“Now that the FBI has obtained the needed warrant to start poring over the 650,000 or so emails uncovered in Anthony Weiner’s notebook, among which thousands of emails sent from Huma Abedin using Hillary Clinton’s personal server, moments ago the US Justice Department announced it is also joining the probe, and as AP reported moments ago, vowed to dedicate all needed resources to quickly review the over half a million emails in the Clinton case.”

    “In the letter to Congress, the DOJ writes that it “will continue to work closely with the FBI and together, dedicate all necessary resources and take appropriate steps as expeditiously as possible,” assistant attorney General Peter J. Kadzik writes in letters to House and Senate lawmakers.”

    “So far so good, even if one wonders just how active the DOJ will be in a case that has shown an unprecedented schism between the politically influenced Department of Justice and the FBI.

    And yet, something felt odd about this. Kadzik… Kadzik… where have we heard that name?”

    “Oh yes. Recall our post from last week, “Clinton Campaign Chair Had Dinner With Top DOJ Official One Day After Hillary’s Benghazi Hearing” in which we reported that John Podesta had dinner with one of the highest ranked DOJ officials the very day after Hillary Clinton’s Benghazi testimony?

    It was Peter Kadzik.”

    “In other words, the best friend of John Podesta, Clinton’s Campaign chair, at the DOJ will be in charge of a probe that could potentially sink Hillary Clinton.”

    The fix is already in.


  5. A vote that won’t count, or is counted as “other” is a wasted vote. Why even bother?


    “John Kasich announced yesterday that he had written-in John McCain for president in the critically important state of Ohio in this year’s presidential election.

    You may cynically consider this to be a selfish, preening, meaningless move designed to draw attention to the Governor-turned failed presidential candidate, and according to a new report, you’d be pretty spot-on.

    The Associated Press reports that if you decide to join Kasich and write-in the name of John McCain (or, just as meaningfully “Mickey Mouse”) your ballot, literally, won’t count.

    The names of write-in candidates often end up being lumped into a single category, unless a write-in hopeful has alerted state election officials or has filled out needed paperwork ahead of time to ensure their ballots are tabulated separately.

    In Massachusetts and 33 other states, write-in presidential candidate must fill out paperwork before an election to ensure their ballots are tallied. In a handful of states, write-in voting for presidential candidates is simply not allowed. The remaining states do not require presidential write-in candidates to file special paperwork before the election.

    “We generally encourage write-in candidates to notify us they are going to run a write-in campaign because then we’ll notify the clerks to specifically count them,” said Massachusetts Secretary of the Commonwealth William Galvin. “If people randomly choose to write in a name, it’ll be counted, but it could be counted as ‘other.’”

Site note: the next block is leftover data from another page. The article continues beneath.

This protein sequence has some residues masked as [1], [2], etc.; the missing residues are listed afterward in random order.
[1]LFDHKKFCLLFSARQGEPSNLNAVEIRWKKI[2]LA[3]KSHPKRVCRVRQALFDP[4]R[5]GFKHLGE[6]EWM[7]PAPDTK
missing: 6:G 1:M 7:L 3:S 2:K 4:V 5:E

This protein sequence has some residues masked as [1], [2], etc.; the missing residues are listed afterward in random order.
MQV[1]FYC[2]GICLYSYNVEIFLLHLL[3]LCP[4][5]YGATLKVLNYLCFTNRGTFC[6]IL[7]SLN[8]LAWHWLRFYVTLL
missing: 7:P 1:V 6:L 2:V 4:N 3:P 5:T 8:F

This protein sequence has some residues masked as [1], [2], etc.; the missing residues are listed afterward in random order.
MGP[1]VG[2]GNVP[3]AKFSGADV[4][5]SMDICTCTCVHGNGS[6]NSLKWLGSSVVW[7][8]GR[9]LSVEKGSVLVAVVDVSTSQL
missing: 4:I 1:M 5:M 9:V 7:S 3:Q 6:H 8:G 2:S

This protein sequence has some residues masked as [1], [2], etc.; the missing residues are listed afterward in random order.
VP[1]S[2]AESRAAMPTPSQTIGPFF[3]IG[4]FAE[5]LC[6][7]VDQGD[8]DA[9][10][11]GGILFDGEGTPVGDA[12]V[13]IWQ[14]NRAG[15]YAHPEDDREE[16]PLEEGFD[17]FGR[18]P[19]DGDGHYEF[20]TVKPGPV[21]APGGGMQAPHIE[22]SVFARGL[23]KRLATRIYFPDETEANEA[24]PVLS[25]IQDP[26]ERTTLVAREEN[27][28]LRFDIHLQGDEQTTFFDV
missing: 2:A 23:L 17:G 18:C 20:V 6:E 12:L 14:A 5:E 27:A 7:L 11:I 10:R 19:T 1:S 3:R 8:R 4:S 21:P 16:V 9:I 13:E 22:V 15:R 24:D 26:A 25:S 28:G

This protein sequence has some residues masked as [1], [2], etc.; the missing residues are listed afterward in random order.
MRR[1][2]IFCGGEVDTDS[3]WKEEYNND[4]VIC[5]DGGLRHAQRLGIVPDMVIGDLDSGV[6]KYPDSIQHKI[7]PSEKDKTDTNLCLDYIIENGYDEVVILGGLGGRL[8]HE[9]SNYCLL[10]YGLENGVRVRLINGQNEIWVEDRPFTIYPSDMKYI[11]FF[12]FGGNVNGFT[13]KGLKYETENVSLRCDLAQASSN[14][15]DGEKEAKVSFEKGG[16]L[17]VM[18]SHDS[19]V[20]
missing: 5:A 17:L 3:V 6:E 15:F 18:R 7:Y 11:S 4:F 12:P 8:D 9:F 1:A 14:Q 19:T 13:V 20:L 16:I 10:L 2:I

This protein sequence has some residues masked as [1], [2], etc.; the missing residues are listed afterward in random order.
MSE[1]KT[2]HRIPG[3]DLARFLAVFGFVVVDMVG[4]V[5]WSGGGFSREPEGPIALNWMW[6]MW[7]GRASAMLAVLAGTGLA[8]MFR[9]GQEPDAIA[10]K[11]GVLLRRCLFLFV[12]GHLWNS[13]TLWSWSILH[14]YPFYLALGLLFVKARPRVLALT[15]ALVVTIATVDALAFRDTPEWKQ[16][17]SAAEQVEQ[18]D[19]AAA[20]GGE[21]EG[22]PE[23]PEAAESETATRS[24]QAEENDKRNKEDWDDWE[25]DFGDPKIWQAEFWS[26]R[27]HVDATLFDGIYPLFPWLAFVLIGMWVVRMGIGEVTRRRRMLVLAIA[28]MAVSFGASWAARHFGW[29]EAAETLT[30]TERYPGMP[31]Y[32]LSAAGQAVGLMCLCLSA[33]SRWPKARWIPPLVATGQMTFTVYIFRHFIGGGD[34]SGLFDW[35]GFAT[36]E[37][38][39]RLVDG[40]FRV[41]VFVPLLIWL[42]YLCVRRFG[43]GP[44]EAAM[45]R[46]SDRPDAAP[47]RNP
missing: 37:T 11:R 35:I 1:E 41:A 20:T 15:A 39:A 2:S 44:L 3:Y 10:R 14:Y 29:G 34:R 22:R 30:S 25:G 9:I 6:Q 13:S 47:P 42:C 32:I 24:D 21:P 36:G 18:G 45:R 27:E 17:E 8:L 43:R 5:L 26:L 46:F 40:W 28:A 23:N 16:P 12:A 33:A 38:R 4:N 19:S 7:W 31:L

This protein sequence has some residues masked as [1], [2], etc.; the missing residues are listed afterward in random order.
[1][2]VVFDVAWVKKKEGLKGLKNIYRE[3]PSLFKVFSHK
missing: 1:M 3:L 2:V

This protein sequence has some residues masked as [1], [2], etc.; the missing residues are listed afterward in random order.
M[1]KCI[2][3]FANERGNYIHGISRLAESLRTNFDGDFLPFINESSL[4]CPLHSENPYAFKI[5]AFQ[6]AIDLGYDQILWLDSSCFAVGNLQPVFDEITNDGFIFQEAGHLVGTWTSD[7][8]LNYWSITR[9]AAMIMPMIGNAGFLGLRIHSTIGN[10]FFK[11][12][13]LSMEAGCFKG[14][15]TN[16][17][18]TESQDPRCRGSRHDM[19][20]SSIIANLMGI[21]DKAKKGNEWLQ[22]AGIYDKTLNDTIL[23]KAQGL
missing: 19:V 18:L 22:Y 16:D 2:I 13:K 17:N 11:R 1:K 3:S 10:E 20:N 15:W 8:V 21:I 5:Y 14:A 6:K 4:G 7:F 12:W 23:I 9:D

6. There are worse things than a “wasted vote”. Gerson persuasively listed the reasons not to vote for Trump. I think most of us are in agreement that there are plenty of reasons not to vote for Hillary.

    So Kasich voted for McCain and I will vote for Arnold. Neither are sexual predators or accomplices to sexual predators. Neither are insane or paranoid. Neither have taken bribes or paid bribes.

    Residents of Utah are the only ones with an opportunity to make a difference for good. If McMullin carries Utah there is that tiny chance that the election would go to the House of Representatives and who knows what might happen. Gerson is right. McMullin is not particularly qualified. However, Hillary and Trump are obviously and completely unfit for office.


  7. I’m starting to think many people will, in disgust, simply not vote. That’s unfortunate because it means only the zealots will get their positions passed.

    The CA ballot book explaining the initiatives is over 200 pages long. Two of the smartest people I know spent 2-2.5 hours on it. Even I am tempted to look at their answers and copy . . .

    Yes on Y. Maybe the library is the only thing I’ll vote for . . .


  8. I’ll probably vote against legalizing marijuana for recreational use (not that it matters, the passage of cough-cough “medical” marijuana already has accomplished all that anyway).

    I tend to vote against new taxes or bond measures, no matter how good the cause “sounds.” But there are sometimes exceptions. Mainly, I’m simply wary of government or school districts actually using this money in a good or promised way.

    I’ll leave the line for president blank (I still think she’s likely worse, unless the GOP can hang onto the House & Senate and be a reliable block to nonsense), but I will try to vote for any other decent Republican I can find on the ballot (there aren’t many Republicans at all on our ballots anymore, decent or otherwise).


  9. Wow, Michelle! That is why we should not have lawmakers working full time.